laureate international universities
After Decades, A University By And For Latinos Will Shut Its Doors

National Hispanic University’s founders wanted a bilingual, bicultural environment with smaller class sizes to serve first generation college students.

…The university, which is private, has always had a hard time staying in the black because most of its students need financial help. And after its founder, Roberto Cruz, died of cancer in 2002, it got even tougher. Everyone says he’s the guy who could make a billionaire look at an old elementary school and see a first-rate college. Billionaires like Silicon Valley real estate mogul John Sobrato. “His hands were like baseball mitts, and he just had an engaging personality,” Sobrato says of Roberto Cruz. “He was the type that you just can’t say no to.”

He funded the three-story building that houses the university today. But the longtime board member says money problems persisted, and selling the nonprofit university to a for-profit company, four years ago, was a good option at the time. “We were always in the red, and frankly, I got tired, the rest of the board got tired of writing checks,” he says.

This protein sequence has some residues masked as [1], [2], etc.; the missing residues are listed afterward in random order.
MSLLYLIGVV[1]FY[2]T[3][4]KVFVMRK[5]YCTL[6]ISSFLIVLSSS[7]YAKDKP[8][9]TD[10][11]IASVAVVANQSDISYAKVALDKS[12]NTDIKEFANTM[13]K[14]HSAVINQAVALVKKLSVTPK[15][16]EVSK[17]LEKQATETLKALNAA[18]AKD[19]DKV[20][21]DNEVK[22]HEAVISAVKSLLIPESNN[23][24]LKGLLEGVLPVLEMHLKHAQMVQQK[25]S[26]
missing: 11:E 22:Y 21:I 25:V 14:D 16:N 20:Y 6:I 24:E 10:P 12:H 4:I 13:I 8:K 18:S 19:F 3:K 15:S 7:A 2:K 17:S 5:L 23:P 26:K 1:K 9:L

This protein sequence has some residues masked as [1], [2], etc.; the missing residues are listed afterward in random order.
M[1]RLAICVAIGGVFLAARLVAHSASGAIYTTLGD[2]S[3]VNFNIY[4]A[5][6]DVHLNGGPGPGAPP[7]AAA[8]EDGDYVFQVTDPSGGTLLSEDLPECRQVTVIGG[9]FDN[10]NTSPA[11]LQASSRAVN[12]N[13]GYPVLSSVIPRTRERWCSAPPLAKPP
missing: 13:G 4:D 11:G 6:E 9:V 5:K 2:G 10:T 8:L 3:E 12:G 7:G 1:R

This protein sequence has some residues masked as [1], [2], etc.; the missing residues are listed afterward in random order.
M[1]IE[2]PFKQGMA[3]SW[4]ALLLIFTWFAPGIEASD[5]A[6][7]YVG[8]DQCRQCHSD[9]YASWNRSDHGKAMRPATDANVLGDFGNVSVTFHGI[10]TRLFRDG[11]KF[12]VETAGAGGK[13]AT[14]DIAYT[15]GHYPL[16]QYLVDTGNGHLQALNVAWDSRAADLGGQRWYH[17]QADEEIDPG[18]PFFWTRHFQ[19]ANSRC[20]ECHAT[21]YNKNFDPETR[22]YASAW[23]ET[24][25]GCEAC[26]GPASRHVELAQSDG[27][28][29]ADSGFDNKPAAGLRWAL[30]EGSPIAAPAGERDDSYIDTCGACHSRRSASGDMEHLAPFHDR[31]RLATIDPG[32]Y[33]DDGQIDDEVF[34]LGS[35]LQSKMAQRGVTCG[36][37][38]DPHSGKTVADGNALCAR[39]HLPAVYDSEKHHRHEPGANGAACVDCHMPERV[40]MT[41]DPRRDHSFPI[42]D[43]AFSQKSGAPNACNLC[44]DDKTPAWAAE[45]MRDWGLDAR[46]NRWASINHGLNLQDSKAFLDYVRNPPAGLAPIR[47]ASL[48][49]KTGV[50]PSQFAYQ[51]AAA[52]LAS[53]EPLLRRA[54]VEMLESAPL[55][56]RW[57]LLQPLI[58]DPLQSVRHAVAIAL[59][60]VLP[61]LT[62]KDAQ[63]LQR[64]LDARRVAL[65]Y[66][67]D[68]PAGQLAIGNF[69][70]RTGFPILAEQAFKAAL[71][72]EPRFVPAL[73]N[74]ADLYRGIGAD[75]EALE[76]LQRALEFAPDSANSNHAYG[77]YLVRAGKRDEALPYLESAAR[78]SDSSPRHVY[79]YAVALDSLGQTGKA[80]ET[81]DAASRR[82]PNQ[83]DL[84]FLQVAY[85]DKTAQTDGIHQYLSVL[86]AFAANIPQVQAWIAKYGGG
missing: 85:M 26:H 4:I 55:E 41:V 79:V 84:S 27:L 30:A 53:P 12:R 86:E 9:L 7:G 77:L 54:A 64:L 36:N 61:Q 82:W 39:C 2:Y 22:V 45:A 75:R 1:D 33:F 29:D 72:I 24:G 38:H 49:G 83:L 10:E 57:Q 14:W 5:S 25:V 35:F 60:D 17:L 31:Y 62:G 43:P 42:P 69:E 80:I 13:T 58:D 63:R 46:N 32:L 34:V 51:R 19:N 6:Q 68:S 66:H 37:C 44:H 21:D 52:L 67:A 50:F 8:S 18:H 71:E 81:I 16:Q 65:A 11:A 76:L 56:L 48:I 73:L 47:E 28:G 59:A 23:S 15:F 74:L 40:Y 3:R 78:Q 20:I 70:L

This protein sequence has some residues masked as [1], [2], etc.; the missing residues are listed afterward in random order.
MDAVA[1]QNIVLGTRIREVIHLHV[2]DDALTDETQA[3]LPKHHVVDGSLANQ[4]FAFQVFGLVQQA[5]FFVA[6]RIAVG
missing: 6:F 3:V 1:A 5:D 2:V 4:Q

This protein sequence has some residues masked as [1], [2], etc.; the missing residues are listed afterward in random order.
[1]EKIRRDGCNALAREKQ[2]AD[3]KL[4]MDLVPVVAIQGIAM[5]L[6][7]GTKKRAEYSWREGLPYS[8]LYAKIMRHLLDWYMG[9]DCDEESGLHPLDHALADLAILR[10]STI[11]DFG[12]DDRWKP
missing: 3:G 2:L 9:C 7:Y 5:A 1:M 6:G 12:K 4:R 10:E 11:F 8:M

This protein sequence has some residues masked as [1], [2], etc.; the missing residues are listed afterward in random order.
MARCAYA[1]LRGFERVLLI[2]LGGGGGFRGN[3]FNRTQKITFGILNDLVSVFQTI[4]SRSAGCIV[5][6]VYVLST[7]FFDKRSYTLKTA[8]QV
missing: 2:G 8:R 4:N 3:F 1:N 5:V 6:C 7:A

Sobrato says the buyer, Laureate International Universities, poured millions into NHU and created online courses to entice students who could pay without financial help. But due in part to its new for-profit status, the school lost federal and state grant eligibility for liberal studies, one of its most popular majors. It was a huge financial blow that was hard to recover from. Laureate cut its losses, and the school will close its doors next year, although there’s talk that the credential program might merge with another university and stay in tact.

NHU President and Provost Gladys Ato doesn’t blame her employer and says they’re doing the best they can to get students who aren’t graduating this year into other programs. But she says it’s been an emotional time. “Every single person has such a unique story as to why they came here, having to go through that process of trying to understand what this means for them in the future, how they will carry on legacy. It’s a tough process to go through,” says Ato.